Other Stuff: I borrowed a library CD edition of the audiobook from Blackstone Audio, Inc. I rented the DVD of the movie from Netflix.

This post is part of the Murder, Monsters, Mayhem feature being hosted by Jennifer L. at http://www.jennsbookshelves.com

Flashback Friday: Storm Front

Storm Front

by Jim Butcher
narrated by James Marsters

8.0 hours
Storm Front is the first title in The Dresden Files and, introduces the audience to Harry Dresden, a practicing wizard in modern day Chicago, IL. Harry is tapped by Monica Sells to locate her missing husband and, the local police force’s Special Investigations unit has brought in Harry to consult ion a particularly gruesome homicide case wherein “magic’ is suspected of playing a part.

In February of 2010, the Yahoo! group, Sounds Like a Mystery (S.L.A.M.) discussed Storm Front. Because the discussion went forward on the premise that participants in the discussion had already listened to Storm Front, there are spoilers in the comments about characters and, I’ve marked out the passages below (“SPOILER ALERT” and “END SPOILER ALERT.”) The following comments were drawn from the discussion (02/20-23/2010):

> I listened to this first a couple of years ago and again a couple of weeks ago. I LOVE this audio! James Marsters’ delivery is excellent, conveying the idea that he IS Harry Dresden and overcomes some of the production issues (booth/mouth noise) and what I suspect is not-that-great writing. I’ve never been inclined to pick up the print, but I have no problem recommending the audio!

A twitter friend of mine pointed out that he thought the action scenes were rather drawn out but I countered that it was the equivalent of slo-mo (a la The Million Dollar Man) wherein the fast sequences needed to be slowed down so that the listener/reader could take in everything that was going on or; akin to when you are in an accident and even though it’s only taking a few seconds, it feels everything is going in slow motion. Moreover, I really hadn’t noticed it until he pointed it out so the argument that the action scenes were “too” anything was arguable!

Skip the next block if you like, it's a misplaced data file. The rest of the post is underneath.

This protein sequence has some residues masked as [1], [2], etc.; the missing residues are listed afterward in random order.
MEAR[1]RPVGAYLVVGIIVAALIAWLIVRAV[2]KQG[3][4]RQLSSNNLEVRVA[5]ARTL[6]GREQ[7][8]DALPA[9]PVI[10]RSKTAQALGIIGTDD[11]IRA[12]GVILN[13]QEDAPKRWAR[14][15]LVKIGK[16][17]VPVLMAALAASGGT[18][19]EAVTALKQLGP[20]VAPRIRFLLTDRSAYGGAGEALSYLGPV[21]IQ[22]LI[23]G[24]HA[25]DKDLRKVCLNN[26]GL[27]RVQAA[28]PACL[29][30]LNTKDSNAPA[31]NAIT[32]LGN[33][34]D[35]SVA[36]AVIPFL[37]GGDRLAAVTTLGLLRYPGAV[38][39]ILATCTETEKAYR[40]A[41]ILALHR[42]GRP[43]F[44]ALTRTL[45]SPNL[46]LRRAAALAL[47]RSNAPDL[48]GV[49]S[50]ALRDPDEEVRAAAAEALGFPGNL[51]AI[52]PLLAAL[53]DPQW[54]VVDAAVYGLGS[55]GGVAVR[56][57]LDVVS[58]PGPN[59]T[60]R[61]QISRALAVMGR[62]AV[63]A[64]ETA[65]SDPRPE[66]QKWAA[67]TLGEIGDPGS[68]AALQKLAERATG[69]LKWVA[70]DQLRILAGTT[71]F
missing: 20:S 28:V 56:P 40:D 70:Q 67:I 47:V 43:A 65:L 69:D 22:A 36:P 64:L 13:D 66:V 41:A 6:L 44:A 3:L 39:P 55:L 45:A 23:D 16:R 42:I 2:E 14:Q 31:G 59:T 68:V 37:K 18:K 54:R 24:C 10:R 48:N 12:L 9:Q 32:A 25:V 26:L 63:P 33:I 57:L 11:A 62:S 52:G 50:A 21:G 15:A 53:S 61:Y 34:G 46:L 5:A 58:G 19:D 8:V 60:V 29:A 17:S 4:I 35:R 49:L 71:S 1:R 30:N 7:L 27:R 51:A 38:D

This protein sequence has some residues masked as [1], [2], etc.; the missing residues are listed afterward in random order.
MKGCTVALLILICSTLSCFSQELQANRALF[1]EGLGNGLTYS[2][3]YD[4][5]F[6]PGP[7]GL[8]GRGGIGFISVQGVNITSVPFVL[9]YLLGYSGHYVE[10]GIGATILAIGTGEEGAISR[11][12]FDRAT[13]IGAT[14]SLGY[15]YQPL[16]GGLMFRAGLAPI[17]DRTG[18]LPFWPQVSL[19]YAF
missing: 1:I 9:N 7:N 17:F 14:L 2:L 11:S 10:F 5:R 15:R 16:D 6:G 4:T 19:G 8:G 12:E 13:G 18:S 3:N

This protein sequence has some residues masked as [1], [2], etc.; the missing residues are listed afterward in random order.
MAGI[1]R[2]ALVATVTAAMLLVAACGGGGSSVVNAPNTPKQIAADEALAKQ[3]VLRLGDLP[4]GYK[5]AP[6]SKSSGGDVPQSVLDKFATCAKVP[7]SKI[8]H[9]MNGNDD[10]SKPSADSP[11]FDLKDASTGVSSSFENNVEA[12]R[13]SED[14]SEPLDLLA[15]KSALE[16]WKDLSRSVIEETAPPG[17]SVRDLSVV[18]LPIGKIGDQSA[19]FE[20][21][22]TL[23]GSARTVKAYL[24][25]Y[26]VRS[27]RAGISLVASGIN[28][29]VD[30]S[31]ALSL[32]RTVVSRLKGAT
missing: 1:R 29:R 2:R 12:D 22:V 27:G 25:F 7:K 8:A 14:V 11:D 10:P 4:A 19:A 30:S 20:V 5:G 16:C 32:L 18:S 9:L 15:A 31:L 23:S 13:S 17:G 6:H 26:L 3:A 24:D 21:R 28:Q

I think many people are wary of starting The Dresden Files titles because the assumption is that they are freaky paranormal, but The Dresden Files somehow seems to emphasize the “normal” in “paranormal” and make the fantastic believable.

********** SPOILER ALERT **********

> Maybe I watch too much TV, but anymore, when two story-arcs are introduced, I’m not surprised to learn that it’s really one plot. Early in the novel, Victor Sells is introduced as a person of interest (as the missing persons case) so I figured he was involved somehow in the Tommy Tomm homicide. What I hadn’t figured on was that Victor Sells would turn out to be the arch-nemesis of the story. I had mistakenly figured he was a high-ranking pawn, but a pawn nonetheless, to a more powerful figure. I think when I first listened to Storm Front, I thought he might even become instrumental in bringing the bad guy down.

I was also surprised in Monica Sells’ complicity. While I understand her motives in seeking assistance, I was chagrined that she would withhold information that could have helped her. Harry wasn’t very good at persuading her to “help him help her;” but since she was the one who initiated contact, he shouldn’t have to have been.

This read very much like a first-in-series novel wherein the characters were being very carefully described, for use now, and later. As for the main characters I have to say that I love Harry and Bob. Of course, despite the descriptions given in the book, I imagine Harry Dresden to look like Spike (from Buffy the Vampire Slayer) and Bob to look like Terrance Mann (“Bob” in the TV series, The Dresden Files!) Hey, it works for me!